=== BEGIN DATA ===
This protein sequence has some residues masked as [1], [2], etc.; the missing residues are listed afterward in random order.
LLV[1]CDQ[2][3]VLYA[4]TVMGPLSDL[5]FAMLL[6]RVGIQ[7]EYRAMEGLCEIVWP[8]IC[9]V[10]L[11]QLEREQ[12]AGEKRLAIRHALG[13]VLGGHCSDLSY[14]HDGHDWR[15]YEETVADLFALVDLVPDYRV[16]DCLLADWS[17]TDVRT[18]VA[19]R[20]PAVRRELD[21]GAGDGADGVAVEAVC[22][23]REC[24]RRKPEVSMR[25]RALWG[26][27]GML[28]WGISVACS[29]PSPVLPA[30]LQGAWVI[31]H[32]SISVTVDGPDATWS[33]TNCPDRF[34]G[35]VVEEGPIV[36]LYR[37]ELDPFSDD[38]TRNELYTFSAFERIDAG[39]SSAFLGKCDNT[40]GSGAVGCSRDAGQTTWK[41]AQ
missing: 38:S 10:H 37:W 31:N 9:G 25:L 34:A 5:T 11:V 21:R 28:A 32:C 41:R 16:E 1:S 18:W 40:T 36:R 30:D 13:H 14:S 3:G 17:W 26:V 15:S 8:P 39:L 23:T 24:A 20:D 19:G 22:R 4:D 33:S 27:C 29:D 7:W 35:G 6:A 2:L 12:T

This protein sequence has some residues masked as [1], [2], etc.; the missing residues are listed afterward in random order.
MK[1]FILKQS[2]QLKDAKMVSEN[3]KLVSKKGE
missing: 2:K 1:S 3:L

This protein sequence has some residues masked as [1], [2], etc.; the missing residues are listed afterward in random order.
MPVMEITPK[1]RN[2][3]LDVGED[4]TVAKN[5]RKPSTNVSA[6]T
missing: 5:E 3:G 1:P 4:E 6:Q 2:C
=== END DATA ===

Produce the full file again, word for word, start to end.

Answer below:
This protein sequence has some residues masked as [1], [2], etc.; the missing residues are listed afterward in random order.
LLV[1]CDQ[2][3]VLYA[4]TVMGPLSDL[5]FAMLL[6]RVGIQ[7]EYRAMEGLCEIVWP[8]IC[9]V[10]L[11]QLEREQ[12]AGEKRLAIRHALG[13]VLGGHCSDLSY[14]HDGHDWR[15]YEETVADLFALVDLVPDYRV[16]DCLLADWS[17]TDVRT[18]VA[19]R[20]PAVRRELD[21]GAGDGADGVAVEAVC[22][23]REC[24]RRKPEVSMR[25]RALWG[26][27]GML[28]WGISVACS[29]PSPVLPA[30]LQGAWVI[31]H[32]SISVTVDGPDATWS[33]TNCPDRF[34]G[35]VVEEGPIV[36]LYR[37]ELDPFSDD[38]TRNELYTFSAFERIDAG[39]SSAFLGKCDNT[40]GSGAVGCSRDAGQTTWK[41]AQ
missing: 38:S 10:H 37:W 31:N 9:G 25:L 34:A 5:T 11:V 21:R 28:A 32:C 41:R 16:E 1:S 18:W 40:T 36:R 30:D 13:H 14:S 3:G 17:W 26:V 15:S 8:P 39:L 23:T 24:A 20:D 19:G 22:R 4:D 33:S 27:C 29:D 7:W 35:G 6:A 2:L 12:T

This protein sequence has some residues masked as [1], [2], etc.; the missing residues are listed afterward in random order.
MK[1]FILKQS[2]QLKDAKMVSEN[3]KLVSKKGE
missing: 2:K 1:S 3:L

This protein sequence has some residues masked as [1], [2], etc.; the missing residues are listed afterward in random order.
MPVMEITPK[1]RN[2][3]LDVGED[4]TVAKN[5]RKPSTNVSA[6]T
missing: 5:E 3:G 1:P 4:E 6:Q 2:C